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The Author to Her Book Book Summary

A Critical Edition

by Anne Bradstreet, edited by Adrienne Rich

The Author to Her Book

A Critical Edition

Anne Bradstreet, edited by Adrienne Rich


This critical edition of Anne Bradstreet’s poem “The Author to Her Book” delves into the complex relationship between a writer and her creation. Bradstreet uses the extended metaphor of a mother and child to explore themes of artistic imperfection, societal expectations of female authors, and the enduring love for one’s work despite its flaws.

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Author & Writing Background

Anne Bradstreet (1612-1672) was the first published poet in the British North American colonies. Her works often reflected her Puritan beliefs and explored themes of family, faith, and the role of women. Adrienne Rich, the editor of this critical edition, was a renowned poet and essayist known for her feminist and political activism. Rich’s perspective provides valuable insights into Bradstreet’s poem and its historical context.

Key Takeaways

Metaphor of Mother and Child

Bradstreet compares her book to a child, highlighting the intimate connection between an author and her work. This metaphor emphasizes the creative process as one of birth and nurturing, while also acknowledging the challenges and imperfections inherent in artistic expression.

Self-Criticism and Doubt

The poem reflects Bradstreet’s self-deprecating attitude towards her writing. She criticizes her book’s flaws and lack of refinement, suggesting a struggle with feelings of inadequacy and the pressure to conform to literary standards.

Societal Constraints on Women Writers

Bradstreet’s poem alludes to the limited opportunities and societal expectations placed upon women writers in her time. Her self-doubt and apology for her work can be interpreted as a response to the prevailing patriarchal norms that discouraged female intellectual expression.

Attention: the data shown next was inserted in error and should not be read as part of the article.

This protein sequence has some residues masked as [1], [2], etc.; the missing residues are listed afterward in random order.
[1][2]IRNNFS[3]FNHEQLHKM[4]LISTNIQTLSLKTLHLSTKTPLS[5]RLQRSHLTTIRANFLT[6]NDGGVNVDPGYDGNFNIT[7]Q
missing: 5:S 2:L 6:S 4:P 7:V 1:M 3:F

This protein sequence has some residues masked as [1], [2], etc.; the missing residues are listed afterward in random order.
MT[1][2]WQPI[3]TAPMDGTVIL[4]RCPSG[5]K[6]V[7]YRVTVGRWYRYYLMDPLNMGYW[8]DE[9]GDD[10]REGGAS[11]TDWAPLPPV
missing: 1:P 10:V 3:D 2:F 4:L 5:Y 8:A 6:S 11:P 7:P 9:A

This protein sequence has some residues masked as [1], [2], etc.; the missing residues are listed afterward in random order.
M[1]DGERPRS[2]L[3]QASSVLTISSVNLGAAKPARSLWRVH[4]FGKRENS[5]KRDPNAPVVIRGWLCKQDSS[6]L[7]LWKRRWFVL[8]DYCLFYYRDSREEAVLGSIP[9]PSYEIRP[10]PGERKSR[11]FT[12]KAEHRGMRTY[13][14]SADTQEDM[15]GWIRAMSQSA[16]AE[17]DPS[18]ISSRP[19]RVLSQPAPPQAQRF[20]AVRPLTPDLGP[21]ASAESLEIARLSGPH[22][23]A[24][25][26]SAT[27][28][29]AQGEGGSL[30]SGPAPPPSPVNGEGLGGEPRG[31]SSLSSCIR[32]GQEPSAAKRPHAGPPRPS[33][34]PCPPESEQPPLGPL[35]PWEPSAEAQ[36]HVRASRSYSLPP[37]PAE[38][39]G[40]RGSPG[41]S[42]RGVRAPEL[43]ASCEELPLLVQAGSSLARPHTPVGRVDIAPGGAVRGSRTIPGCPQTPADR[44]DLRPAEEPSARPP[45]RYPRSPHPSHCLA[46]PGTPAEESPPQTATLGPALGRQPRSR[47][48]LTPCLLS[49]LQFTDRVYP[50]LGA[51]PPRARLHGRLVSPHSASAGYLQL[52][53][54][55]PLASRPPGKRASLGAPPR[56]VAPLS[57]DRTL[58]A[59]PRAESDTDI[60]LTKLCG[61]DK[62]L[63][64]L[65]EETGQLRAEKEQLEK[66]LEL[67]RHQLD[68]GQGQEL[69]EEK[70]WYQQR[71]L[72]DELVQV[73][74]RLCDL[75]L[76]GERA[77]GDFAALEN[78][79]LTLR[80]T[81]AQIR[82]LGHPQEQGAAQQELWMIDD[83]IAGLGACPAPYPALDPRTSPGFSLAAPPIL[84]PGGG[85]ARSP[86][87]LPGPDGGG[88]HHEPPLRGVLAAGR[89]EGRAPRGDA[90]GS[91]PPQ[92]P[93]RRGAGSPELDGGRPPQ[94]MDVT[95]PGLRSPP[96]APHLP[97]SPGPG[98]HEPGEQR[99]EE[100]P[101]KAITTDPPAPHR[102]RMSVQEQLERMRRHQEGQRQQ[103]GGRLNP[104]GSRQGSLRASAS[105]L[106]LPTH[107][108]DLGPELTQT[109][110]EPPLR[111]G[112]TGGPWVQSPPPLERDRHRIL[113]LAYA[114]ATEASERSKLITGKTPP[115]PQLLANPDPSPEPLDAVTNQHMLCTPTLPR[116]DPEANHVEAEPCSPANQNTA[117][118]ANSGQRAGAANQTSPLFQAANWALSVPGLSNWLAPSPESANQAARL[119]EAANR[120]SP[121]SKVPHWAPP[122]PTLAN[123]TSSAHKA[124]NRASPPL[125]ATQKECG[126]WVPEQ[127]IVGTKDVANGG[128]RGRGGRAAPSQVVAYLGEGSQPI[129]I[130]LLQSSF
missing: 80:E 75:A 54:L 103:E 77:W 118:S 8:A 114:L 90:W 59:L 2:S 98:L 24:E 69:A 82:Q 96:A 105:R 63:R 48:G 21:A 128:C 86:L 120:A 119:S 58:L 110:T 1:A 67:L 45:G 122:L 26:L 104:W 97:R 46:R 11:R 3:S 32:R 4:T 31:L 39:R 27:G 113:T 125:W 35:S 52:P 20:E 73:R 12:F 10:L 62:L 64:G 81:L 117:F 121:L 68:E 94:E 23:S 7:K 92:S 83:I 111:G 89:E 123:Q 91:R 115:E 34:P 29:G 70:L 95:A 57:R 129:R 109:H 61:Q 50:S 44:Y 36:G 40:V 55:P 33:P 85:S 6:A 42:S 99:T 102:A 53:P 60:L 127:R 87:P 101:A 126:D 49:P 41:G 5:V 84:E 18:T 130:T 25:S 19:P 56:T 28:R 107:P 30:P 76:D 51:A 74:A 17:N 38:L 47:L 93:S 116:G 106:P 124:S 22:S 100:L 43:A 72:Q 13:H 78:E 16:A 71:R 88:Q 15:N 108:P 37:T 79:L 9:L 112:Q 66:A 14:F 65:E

Unconditional Love for One’s Creation

Despite the book’s imperfections, Bradstreet expresses a deep and unwavering love for her creation. This suggests that the act of creation itself, regardless of external judgment or societal constraints, holds intrinsic value for the author.

Puritan Influences

Bradstreet’s Puritan beliefs are evident in the poem’s emphasis on humility and self-examination. The act of presenting her work to the world is accompanied by a sense of introspection and a desire to align her writing with her religious values.

Historical Context

The poem offers valuable insights into the literary landscape of colonial America and the challenges faced by early women writers. Bradstreet’s work paved the way for future generations of female authors and contributed to the development of American literature.

Themes of Legacy and Immortality

By sending her book out into the world, Bradstreet contemplates the idea of leaving a lasting legacy through her writing. Despite her doubts, she hopes that her work will endure and connect with readers across time.

Critical Analysis by Adrienne Rich

Rich’s commentary provides a feminist lens through which to interpret Bradstreet’s poem. She explores the ways in which societal expectations and gender roles influenced Bradstreet’s writing and self-perception.

FAQ about The Author to Her Book

The Author to Her Book Quotes

  • ”Thou ill-formed offspring of my feeble brain, Who after birth didst by my side remain, Till snatched from thence by friends, less wise than true, Who thee abroad, exposed to public view."
  • "In better dress to trim thee was my mind, But naught save homespun cloth, i’ th’ house I find."
  • "If for thy father asked, say, thou hadst none; And for thy mother, she alas is poor, Which caused her thus to send thee out of door.”